All of the Five Civilized Tribes lived in the Southeastern United States before the government forced their relocation under Indian Removal Act to other parts of the country, especially the future state of Oklahoma. This act, signed into law by President Andrew Jackson in May, 1830, required that all Native American tribes living east of the Mississippi River relocate to lands west of the river.
Over the next several decades the Five Civilized Tribes were relocated from their homes to Indian Territory (Oklahoma) during a series of removals, authorized by federal legislation.
The title of the Chickasaw Nation to their lands in Indian Territory was obtained from the Choctaw in accordance with treaties with the United States, while that of the Seminole was obtained from the Creek tribe. The territory assigned to these five tribes within the limits of Indian Territory, in present-day eastern Oklahoma, was approximately 30,431 square miles.
When the Civil War began in 1861, the Five Tribes were divided in politics, with the Choctaw and Chickasaw fighting on the Confederate side, the Creek and Seminole supporting the Union, and the Cherokee fighting a civil war within their own nation between the majority Confederates and the minority pro-Union men.
Though the number of slaveholders was small, members of each tribe held black slaves. There were also free African Americans who lived with them, especially the Seminole. Many of these became known as Black Indians. Following the Civil War, the Federal government’s peace treaties with the tribes required the emancipation of slaves and guarantees of citizenship in each nation. These former slaves became known as tribal Freedmen, such as Cherokee Freedmen. However, determining the status of the freedmen within the tribes became a difficult one, even though, in the treaties of 1866, it was agreed that they should be subject to the same laws as the Indians and be entitled to a portion of the land and rights in differing in the different tribes.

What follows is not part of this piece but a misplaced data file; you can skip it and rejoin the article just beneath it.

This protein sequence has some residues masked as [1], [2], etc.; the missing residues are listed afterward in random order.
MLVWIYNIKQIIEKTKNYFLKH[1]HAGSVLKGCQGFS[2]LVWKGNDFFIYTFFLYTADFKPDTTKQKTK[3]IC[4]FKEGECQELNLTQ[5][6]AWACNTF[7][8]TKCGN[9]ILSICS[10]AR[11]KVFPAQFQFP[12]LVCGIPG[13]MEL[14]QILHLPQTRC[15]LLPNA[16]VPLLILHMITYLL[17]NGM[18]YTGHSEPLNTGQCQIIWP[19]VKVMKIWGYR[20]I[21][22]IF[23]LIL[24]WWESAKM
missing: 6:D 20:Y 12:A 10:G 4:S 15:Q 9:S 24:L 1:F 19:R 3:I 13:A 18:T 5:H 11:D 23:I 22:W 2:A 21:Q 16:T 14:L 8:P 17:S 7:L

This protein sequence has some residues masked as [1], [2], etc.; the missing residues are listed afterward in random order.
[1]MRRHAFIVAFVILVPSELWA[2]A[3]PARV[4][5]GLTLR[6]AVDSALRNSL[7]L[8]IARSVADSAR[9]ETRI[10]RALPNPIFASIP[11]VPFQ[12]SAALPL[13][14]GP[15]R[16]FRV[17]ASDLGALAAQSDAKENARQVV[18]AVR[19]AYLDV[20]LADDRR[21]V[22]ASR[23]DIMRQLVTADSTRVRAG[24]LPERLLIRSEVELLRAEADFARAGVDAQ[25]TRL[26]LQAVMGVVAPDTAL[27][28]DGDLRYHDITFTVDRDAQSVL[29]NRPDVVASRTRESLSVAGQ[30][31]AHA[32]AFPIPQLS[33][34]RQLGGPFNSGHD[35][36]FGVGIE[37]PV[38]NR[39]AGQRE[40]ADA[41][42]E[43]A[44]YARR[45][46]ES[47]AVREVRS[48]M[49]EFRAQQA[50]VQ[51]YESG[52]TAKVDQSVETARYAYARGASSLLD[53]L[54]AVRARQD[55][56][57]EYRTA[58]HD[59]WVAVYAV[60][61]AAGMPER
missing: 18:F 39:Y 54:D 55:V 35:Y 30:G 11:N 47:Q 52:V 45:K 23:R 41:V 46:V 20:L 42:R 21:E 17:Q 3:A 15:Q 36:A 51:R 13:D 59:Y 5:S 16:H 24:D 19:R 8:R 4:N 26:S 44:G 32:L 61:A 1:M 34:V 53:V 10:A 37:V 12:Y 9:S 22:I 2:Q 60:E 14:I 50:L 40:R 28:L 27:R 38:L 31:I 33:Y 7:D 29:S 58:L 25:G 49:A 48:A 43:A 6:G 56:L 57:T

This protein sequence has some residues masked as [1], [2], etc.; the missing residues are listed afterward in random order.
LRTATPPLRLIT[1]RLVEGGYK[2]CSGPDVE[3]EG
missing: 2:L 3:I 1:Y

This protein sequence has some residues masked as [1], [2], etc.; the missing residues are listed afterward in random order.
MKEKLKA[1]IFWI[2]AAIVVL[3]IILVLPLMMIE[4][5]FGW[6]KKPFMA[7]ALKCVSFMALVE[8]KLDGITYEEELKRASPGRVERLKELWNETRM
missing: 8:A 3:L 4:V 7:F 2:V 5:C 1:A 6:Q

The Chickasaw, for example, refused to automatically make their Freedmen citizens, instead requiring them to go through the same process as anyone else to gain citizenship. These requirements provided that citizens be born of a Chickasaw parent or to petition for citizenship if they were not a known blood Chickasaw. Due to their refusal to automatically make the former slaves citizens of their nation, the U.S. Government penalized the tribe by taking over half of their lands without compensation.
Cherokee Civil War Veterans in 1903
There were other issues within the tribes, such as school privileges, where in some tribes, the Freedmen had separate schools, and were restricted from receiving other privileges.
Though the United States government promised that all of the lands of the Five Civilized Tribes would be free of white settlement, this was not the case as thousands violated the policy.
In May, 1890, the lands of the five tribes were abolished, providing each member with an allotment of acreage and in 1893, the government opened the remaining land to outside settlement.
In 1907, the Oklahoma Territory and the Indian Territory were merged to form the state of Oklahoma. All five of the nations of the Five Civilized Tribes continue to have a major presence there today.